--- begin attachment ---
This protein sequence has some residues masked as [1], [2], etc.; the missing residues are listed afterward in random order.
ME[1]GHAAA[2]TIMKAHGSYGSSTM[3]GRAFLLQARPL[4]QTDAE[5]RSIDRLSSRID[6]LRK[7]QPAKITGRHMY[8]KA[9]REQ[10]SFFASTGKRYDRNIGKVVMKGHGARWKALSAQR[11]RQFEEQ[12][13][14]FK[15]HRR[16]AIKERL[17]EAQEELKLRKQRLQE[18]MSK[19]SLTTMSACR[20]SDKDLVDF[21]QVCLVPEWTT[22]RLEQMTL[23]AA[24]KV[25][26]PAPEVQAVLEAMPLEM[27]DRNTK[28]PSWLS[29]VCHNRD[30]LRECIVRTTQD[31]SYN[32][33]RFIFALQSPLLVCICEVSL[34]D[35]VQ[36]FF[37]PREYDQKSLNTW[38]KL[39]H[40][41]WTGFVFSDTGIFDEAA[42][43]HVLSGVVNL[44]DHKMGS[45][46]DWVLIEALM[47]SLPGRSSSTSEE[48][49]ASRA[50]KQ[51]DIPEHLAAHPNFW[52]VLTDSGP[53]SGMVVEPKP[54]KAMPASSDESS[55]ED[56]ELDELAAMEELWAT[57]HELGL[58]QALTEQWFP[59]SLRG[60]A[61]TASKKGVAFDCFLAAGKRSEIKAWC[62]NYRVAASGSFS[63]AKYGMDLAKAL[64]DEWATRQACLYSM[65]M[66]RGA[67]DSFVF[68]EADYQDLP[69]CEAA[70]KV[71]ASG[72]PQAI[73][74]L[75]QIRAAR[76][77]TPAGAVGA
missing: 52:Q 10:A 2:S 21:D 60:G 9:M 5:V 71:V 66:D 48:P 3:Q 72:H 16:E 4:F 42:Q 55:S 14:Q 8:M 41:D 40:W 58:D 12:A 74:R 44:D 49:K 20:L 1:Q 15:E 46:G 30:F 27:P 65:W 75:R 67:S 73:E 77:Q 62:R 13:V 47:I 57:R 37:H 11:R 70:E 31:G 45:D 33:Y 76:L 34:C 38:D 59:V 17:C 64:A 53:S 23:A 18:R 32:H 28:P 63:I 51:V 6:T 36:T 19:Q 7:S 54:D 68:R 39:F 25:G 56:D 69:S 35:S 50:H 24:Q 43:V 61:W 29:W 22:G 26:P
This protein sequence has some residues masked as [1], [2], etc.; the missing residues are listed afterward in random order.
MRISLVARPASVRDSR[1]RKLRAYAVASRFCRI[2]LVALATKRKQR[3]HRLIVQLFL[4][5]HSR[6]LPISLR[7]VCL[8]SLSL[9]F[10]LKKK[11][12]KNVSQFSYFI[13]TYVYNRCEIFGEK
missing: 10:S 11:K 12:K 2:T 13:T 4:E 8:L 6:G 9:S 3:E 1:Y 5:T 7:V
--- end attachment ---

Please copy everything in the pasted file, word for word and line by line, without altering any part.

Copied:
This protein sequence has some residues masked as [1], [2], etc.; the missing residues are listed afterward in random order.
ME[1]GHAAA[2]TIMKAHGSYGSSTM[3]GRAFLLQARPL[4]QTDAE[5]RSIDRLSSRID[6]LRK[7]QPAKITGRHMY[8]KA[9]REQ[10]SFFASTGKRYDRNIGKVVMKGHGARWKALSAQR[11]RQFEEQ[12][13][14]FK[15]HRR[16]AIKERL[17]EAQEELKLRKQRLQE[18]MSK[19]SLTTMSACR[20]SDKDLVDF[21]QVCLVPEWTT[22]RLEQMTL[23]AA[24]KV[25][26]PAPEVQAVLEAMPLEM[27]DRNTK[28]PSWLS[29]VCHNRD[30]LRECIVRTTQD[31]SYN[32][33]RFIFALQSPLLVCICEVSL[34]D[35]VQ[36]FF[37]PREYDQKSLNTW[38]KL[39]H[40][41]WTGFVFSDTGIFDEAA[42][43]HVLSGVVNL[44]DHKMGS[45][46]DWVLIEALM[47]SLPGRSSSTSEE[48][49]ASRA[50]KQ[51]DIPEHLAAHPNFW[52]VLTDSGP[53]SGMVVEPKP[54]KAMPASSDESS[55]ED[56]ELDELAAMEELWAT[57]HELGL[58]QALTEQWFP[59]SLRG[60]A[61]TASKKGVAFDCFLAAGKRSEIKAWC[62]NYRVAASGSFS[63]AKYGMDLAKAL[64]DEWATRQACLYSM[65]M[66]RGA[67]DSFVF[68]EADYQDLP[69]CEAA[70]KV[71]ASG[72]PQAI[73][74]L[75]QIRAAR[76][77]TPAGAVGA
missing: 52:Q 10:A 2:S 21:D 60:G 9:M 5:V 71:V 66:D 48:P 3:Q 72:H 16:E 4:F 42:Q 55:S 14:Q 8:M 41:D 40:W 58:D 12:A 74:R 44:D 49:K 20:L 1:Q 15:E 46:G 30:F 27:P 65:W 75:R 67:S 73:E 77:Q 62:R 13:V 47:I 57:R 37:H 11:R 70:E 31:G 45:D 33:Y 76:L 34:C 38:D 59:V 17:C 64:A 53:S 23:A 18:R 32:H 28:P 63:I 51:V 6:T 36:T 19:Q 7:S 54:D 68:R 39:F 25:G 56:D 69:S 35:S 50:H 24:Q 43:V 61:W 29:W 22:G 26:P
This protein sequence has some residues masked as [1], [2], etc.; the missing residues are listed afterward in random order.
MRISLVARPASVRDSR[1]RKLRAYAVASRFCRI[2]LVALATKRKQR[3]HRLIVQLFL[4][5]HSR[6]LPISLR[7]VCL[8]SLSL[9]F[10]LKKK[11][12]KNVSQFSYFI[13]TYVYNRCEIFGEK
missing: 10:S 11:K 12:K 2:T 13:T 4:E 8:L 6:G 9:S 3:E 1:Y 5:T 7:V